The Story of Treasure Isle: a liquor store and recording studio lead by reggae producer pioneer, Duke Reid, who completely reshaped the sonics and styles of reggae music for years to come with his iconic "Trojan Sound".
You can listen to Duke Reid and many more Reggae pioneers in our official PSYCHIC GARDEN: REGGAE playlist below ~
Arthur "Duke" Reid, was an ex-police marksman of 10 years who left his job in the force to help his wife run their liquor shop, Treasure Isle. Which in the years to come would become known as one of the most prominent recording studios in Jamaica. Releasing hits with the likes of Alton Ellis, John Holt, Tommy McCook and The Ethiopians - just to name a few.
Reid ran one of the biggest sound systems of the 1950's called "Duke Reid's The Trojan" and his records would go on to become a staple in the dance halls in Kingston in the 60s & early 70s and his sound went on to be known as the "Trojan Sound".
Duke Reid was known all over Jamaica for his 'tough guy' exterior from his time working in the police force. People said that Reid was never been without his revolver or his shotgun and an ammunition belt - the sign of a good audition in his studio would be the sound of gun shots being fired joyfully into the air. However he clearly had an ear for beauty, his background as a DJ in the 50s consisted of playing mostly Jazz and Blues records, and he was also known for spending time with the likes of Fats Domino who greatly appreciated his work.
His love of well arranged music with interesting harmonies would influence his own production of Ska and Rocksteady tunes. Reid's more traditional approach to music meant that records coming out of his labels had a more soulful and slowed down style compared to other ska records coming out in Jamaica throughout the 60s. This is thought to be the conception of "Rocksteady" or as it was called at the time "Trojan Sound".
For decades, Ska music was a clear favourite throughout Jamaica, but for a brief period from 1966, Rocksteady became the only thing to listen to, believed to be caused by an especially hot summer and a desire from the people for something different. Rocksteady's rise was thanks to Reid's commitment and passion for music, initiated by the opening of his recording studio, Treasure Isle, which put out a loads of new records from new artists under labels such as; Treasure Isle, Duke, Trojan, Dutchess and more.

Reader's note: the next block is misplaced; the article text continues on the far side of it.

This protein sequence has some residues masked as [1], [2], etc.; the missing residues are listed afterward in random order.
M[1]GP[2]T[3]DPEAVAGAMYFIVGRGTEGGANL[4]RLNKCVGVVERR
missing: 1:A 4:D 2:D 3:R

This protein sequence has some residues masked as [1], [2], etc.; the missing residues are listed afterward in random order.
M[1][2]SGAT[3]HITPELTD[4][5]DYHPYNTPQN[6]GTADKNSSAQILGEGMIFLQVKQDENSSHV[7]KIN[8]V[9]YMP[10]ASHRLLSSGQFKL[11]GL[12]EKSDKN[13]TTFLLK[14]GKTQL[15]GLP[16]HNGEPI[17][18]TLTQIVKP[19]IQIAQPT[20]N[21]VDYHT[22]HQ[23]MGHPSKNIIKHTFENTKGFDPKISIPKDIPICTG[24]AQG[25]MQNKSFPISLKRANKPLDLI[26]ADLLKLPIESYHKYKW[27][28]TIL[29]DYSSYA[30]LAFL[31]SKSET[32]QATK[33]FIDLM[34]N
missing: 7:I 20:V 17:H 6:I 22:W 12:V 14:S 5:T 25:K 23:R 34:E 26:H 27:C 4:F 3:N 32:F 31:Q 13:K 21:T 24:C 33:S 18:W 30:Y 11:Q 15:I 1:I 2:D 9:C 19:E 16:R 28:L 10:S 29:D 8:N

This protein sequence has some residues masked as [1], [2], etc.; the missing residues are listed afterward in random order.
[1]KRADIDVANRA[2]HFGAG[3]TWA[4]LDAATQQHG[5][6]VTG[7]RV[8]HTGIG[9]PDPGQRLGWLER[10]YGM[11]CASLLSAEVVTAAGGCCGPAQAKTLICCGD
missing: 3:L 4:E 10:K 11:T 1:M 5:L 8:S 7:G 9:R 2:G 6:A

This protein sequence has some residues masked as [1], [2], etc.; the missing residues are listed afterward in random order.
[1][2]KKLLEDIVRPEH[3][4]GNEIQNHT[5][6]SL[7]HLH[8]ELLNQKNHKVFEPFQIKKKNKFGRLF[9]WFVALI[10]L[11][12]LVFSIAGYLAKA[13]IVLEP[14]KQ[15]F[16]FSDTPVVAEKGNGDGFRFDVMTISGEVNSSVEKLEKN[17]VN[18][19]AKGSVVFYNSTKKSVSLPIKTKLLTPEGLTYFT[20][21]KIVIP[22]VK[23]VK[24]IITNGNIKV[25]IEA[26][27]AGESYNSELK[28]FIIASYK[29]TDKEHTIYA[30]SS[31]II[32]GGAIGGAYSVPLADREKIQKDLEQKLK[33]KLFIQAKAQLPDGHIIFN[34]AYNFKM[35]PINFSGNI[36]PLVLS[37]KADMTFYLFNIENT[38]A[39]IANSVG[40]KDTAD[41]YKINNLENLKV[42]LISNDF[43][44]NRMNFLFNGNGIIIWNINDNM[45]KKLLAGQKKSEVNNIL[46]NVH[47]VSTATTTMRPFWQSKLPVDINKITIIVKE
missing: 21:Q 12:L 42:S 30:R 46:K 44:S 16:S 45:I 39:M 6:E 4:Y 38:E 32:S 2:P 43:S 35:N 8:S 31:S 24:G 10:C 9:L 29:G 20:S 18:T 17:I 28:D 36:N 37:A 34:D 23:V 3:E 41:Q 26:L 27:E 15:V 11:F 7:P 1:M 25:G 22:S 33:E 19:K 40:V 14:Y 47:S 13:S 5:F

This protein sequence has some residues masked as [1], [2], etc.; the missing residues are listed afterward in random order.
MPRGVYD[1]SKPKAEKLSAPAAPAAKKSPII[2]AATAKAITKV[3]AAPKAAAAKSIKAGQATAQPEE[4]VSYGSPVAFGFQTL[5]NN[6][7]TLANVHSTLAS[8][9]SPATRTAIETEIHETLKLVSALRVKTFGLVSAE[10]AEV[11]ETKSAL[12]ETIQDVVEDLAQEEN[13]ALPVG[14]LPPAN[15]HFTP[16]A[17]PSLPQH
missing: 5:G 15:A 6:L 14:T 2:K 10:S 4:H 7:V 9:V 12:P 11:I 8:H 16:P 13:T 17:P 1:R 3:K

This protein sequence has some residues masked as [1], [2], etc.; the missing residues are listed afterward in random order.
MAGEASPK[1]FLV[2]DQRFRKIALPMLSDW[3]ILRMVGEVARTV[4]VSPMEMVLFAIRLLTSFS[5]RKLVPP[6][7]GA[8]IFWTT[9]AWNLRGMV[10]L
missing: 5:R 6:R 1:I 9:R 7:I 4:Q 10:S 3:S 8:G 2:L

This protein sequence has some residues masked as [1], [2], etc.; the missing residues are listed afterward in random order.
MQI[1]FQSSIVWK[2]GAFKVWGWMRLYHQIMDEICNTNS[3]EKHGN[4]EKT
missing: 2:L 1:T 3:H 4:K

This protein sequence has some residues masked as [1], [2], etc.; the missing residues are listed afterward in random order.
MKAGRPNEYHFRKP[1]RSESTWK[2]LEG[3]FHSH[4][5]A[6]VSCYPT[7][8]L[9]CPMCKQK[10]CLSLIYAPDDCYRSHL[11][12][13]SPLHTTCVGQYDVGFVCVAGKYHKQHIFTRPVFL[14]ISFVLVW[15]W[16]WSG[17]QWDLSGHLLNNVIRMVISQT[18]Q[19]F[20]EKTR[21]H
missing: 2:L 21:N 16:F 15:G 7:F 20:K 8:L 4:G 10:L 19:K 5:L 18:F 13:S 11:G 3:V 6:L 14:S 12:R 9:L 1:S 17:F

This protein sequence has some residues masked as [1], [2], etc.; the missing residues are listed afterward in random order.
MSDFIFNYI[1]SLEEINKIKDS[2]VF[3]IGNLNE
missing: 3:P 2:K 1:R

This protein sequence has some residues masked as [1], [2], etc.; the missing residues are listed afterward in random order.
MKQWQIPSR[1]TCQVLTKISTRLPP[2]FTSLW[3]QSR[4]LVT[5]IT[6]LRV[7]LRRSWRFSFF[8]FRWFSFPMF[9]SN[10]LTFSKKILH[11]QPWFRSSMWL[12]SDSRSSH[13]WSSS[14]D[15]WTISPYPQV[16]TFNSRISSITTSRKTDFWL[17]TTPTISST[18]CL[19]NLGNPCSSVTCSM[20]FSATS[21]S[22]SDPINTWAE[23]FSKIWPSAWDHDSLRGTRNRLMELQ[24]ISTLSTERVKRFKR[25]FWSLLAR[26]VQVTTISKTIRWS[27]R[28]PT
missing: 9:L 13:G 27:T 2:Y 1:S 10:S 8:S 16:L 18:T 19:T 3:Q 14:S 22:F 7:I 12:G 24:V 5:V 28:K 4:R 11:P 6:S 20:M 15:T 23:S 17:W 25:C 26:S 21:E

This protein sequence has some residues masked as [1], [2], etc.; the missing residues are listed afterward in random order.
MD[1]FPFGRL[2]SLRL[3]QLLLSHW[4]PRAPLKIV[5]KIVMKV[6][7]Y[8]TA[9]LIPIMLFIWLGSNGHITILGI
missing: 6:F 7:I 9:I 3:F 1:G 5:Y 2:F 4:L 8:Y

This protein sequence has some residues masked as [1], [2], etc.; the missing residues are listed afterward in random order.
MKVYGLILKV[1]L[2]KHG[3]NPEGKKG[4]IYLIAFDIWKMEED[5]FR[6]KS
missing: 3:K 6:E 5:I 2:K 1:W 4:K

By the end of the 60s Reid had firmly established himself as one of the most prolific men in the Jamaican music industry. His radio show "Treasure Isle Time" amongst others were some of the most popular shows in the country, and his sound system was undoubtably one of the most popular sound system in the country at the time. He would use these shows to showcase all of the finely produced records coming out of his recording studios.
Through the 70s Duke Reid became dissatisfied with the music industry and his speciality of sweet soul flavoured records was becoming less popular. The emergence of Roots and Dub saw a new turn in direction for Jamaican music as well as Rasta / Dread culture becoming a more widespread ideology. Reid was of a different generation to those pioneering Rasta music, and there was a resistance from him to start promoting this culture just because it was becoming popular. It was his passion for jazz & blues that allowed Rocksteady to be born, and for him to be so successful.
Towards the mid 70s, his health had declined due to old age and he soon found out he had cancer. This saw a rapid decrease in the records coming from Treasure Isle. Despite his mighty strength he eventually passed away on the 1st January 1975.
However his legacy will never be forgotten, a true pioneer and his influence with forever be felt. In 2007 he was posthumously awarded Order of Distinction for his contribution to Jamaican music and culture.
Watch this interview with Duke Reid's wife, discussing her husband's legacy:
& check out this YT collection of classic Duke Reid & Treasure Isle Classics:
~ PSYCHIC GARDEN